In “Civil War Christmas: An American Musical Celebration” at the Huntington’s B.U. Theatre,  playwright Paula Vogel aims to build the kind of broad tapestry that’s the stock in trade of Charles Dickens and E. L. Doctorow, but in the end, it may serve as a reminder of why novels are novels and plays are plays.

Paula Vogel is thinking big these days – so big, perhaps, that her ideas can’t be contained on the Huntington Theatre Company’s stage ... or any stage, for that matter.

With “Civil War Christmas: An American Musical Celebration,” playing through Dec. 13 at the Huntington’s B.U. Theatre in Boston, she’s cooked up a sweeping epic that never quite sweeps us up.

She envisions the streets of Washington, D.C., teeming with life (and stories) on Christmas Eve 1864. She’s clearly intrigued and inspired by the notion of chance encounters and the sometimes-fortuitous, sometimes-tragic ways our paths cross. She populates the stage with newly freed slaves, rebel soldiers without a cause, Abe Lincoln trying to save the Union and Mary Todd Lincoln trying to buy a Christmas tree. Vogel aims to build the kind of broad tapestry that’s the stock in trade of Charles Dickens and E. L. Doctorow, but in the end, “Civil War Christmas” may serve as a reminder of why novels are novels and plays are plays.

It’s so big that Vogel, as talented as she is, can’t quite get it all together. The stories parade across the stage with little impact. Yes, she’s cooked up lots of soap opera drama – a black Union sergeant about to blow the head off a neophyte rebel soldier, John Wilkes Booth and company plotting the assassination of President Lincoln, and a fleeing slave desperately searching for her lost child who won’t survive this freezing night on the streets of D.C. But it’s hard to muster up a truly emotional connection with any of them.

It’s a math problem. None of the 90 or so characters ever really gets enough time to develop their story, or make us care. We understand their plights, but we never really empathize with them.

The play is also slowed by exposition. With so many intersecting stories, Vogel is forced to commit a cardinal sin of playwrights – she doesn’t show her story, she tells it. The folly truly comes home when a character says something like, “she put the box into the wagon” just as the character, well, puts the box into the wagon. Suddenly, it doesn’t feel like theater anymore; it feels like a novel, abridged, and crammed onto a stage, where characters tell us who they are, how they feel, and why. It’s a surprising misstep from Vogel, a playwright with an unerring ear and eye for what’s dramatic.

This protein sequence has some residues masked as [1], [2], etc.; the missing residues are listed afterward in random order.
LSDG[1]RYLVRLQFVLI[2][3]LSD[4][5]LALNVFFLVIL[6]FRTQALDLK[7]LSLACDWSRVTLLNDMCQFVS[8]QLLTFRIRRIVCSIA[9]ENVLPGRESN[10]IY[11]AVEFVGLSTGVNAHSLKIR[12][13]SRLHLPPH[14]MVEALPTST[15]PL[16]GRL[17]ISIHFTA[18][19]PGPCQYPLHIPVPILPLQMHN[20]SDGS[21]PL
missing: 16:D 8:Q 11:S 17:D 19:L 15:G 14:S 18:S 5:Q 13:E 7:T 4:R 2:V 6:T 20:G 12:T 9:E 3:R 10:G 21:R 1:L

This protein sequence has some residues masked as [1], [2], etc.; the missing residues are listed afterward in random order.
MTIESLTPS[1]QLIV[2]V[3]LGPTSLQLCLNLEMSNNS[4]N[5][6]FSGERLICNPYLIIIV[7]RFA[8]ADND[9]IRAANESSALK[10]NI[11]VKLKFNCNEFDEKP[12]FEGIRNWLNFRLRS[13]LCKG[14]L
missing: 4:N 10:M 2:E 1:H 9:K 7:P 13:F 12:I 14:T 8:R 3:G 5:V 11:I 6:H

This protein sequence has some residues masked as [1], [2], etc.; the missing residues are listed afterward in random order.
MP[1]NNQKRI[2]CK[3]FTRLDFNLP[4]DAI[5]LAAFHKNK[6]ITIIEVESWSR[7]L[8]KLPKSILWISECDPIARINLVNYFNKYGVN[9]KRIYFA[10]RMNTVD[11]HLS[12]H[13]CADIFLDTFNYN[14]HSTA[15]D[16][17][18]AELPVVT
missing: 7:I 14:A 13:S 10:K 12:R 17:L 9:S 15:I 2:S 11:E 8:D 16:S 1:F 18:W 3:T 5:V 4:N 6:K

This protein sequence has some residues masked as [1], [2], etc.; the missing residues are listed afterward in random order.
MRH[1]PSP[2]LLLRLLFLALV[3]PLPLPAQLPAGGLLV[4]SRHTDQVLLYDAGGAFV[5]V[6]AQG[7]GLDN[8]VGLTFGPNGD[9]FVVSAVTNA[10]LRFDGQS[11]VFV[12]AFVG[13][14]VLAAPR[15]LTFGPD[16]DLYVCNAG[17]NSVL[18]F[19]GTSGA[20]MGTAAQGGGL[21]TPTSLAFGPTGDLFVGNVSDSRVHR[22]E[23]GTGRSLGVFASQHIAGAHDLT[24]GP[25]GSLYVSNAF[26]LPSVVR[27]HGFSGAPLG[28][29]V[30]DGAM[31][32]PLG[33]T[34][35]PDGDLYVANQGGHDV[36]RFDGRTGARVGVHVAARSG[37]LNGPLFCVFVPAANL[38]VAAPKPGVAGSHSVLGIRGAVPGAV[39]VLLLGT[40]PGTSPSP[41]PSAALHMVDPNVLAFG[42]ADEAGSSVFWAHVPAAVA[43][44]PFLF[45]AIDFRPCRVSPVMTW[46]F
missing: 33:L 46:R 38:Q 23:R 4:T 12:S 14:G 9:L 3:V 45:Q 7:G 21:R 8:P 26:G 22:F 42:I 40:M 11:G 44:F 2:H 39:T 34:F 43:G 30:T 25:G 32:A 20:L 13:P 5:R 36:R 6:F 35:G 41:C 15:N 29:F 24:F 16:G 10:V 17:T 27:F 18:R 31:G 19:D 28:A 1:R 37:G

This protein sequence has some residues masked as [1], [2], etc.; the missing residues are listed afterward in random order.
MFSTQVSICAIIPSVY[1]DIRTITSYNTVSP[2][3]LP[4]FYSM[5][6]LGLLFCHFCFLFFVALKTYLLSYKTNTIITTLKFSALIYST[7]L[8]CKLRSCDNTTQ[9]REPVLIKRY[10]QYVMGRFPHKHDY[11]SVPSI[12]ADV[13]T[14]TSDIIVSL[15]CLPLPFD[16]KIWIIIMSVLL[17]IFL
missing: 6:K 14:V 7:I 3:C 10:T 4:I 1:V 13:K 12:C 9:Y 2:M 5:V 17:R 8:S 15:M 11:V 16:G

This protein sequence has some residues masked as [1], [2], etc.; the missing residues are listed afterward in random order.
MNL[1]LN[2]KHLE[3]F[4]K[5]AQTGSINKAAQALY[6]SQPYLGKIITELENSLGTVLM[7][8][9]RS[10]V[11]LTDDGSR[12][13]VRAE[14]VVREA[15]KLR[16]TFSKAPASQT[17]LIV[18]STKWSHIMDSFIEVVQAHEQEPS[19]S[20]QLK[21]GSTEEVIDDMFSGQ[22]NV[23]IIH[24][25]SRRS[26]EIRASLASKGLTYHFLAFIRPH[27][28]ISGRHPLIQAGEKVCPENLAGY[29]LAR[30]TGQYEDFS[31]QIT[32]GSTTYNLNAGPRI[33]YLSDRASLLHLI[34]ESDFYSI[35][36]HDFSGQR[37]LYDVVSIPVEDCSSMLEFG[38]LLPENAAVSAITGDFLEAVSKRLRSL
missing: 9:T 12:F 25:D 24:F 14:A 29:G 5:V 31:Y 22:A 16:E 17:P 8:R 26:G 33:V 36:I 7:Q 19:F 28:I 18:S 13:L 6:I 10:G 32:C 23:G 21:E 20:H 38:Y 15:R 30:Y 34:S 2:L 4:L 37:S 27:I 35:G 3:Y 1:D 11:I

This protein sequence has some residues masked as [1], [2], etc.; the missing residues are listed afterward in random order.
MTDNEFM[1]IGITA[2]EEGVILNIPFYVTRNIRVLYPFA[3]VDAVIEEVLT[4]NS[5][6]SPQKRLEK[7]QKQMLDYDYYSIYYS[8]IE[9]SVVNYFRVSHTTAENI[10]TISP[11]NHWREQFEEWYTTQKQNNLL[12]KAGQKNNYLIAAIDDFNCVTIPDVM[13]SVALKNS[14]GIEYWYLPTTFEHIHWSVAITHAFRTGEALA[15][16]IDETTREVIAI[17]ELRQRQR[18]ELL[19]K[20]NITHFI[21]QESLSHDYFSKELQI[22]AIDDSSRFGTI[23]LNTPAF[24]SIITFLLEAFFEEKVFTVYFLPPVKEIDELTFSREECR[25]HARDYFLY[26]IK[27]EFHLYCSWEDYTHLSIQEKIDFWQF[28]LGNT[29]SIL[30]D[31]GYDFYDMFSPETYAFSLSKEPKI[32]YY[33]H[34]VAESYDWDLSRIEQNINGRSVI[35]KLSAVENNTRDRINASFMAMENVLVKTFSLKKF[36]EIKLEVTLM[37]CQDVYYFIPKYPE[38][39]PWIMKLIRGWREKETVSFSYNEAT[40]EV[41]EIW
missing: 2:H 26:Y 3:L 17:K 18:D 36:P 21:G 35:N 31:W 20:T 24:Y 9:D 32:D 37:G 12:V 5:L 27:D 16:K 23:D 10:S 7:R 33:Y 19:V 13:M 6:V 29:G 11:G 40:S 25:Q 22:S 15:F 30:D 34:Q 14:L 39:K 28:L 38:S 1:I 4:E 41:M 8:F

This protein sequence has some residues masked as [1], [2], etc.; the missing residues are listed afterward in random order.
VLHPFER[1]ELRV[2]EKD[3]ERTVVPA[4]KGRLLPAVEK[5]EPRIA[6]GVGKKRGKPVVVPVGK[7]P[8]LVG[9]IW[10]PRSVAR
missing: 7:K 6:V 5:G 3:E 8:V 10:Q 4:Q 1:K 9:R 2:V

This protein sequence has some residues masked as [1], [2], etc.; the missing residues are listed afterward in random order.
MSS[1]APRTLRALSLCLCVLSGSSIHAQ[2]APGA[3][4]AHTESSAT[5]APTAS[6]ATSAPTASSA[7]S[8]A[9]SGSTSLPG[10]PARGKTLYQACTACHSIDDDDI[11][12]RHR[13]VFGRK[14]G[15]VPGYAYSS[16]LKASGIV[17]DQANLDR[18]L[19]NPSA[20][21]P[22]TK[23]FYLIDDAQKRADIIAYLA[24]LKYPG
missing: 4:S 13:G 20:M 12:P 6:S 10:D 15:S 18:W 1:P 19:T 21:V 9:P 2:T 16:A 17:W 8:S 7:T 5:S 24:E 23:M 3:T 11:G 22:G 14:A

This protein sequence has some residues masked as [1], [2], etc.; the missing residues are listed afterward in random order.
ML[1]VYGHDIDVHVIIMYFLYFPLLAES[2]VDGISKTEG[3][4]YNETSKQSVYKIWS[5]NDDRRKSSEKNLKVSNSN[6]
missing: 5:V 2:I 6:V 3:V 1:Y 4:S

The Huntington, ambitious and capable, rarely has trouble chewing whatever it bites off. But, as ably as director Jessica Thebus shuttles the army of characters about the stage, Vogel’s big ambition seems to stress all aspects of the company. When we meet the members of Lincoln’s cabinet, one of the “men” is wearing a hoop dress from a previous scene when he/she was Elizabeth Keckley. I know we’re supposed to forgive – and chuckle at? – the fact that the stagecraft is being laid bare. But a moment like that – almost a Marx Brothers moment – confuses, or even destroys, whatever reality Vogel is trying to build.

It’s not the only time Vogel and Thebus struggle with tone. The whole play feels appropriately dead-serious at the start, but when actor Ken Cheeseman has to play a horse who not only understands English, but also speaks it, the play has suddenly lurched into some alternate reality. The Disney-fication of animals makes you feel like Vogel isn’t quite taking the whole thing seriously, so why should we?

There’s joy in watching local talent get to spread its wings on the Huntington’s wide stage. Cheesemen, who becomes a dead ringer for Abe Lincoln with just the iconic beard and a new part in his hair, is always a treat to watch and he deserves more opportunities like this. And I’ve always respected the work of Jacqui Parker, but she’s showing me things I’d never seen in her before – most notably, her ability to command a huge stage.

But there’s surprisingly little joy in the way Vogel wraps up this “Christmas” present. It’s disappointing that we can predict the way all the stories will conclude.

A CIVIL WAR CHRISTMAS Huntington Theatre Company,  264 Huntington Ave., Boston. Through Dec. 13. $20-$82.50; 617-266-0800,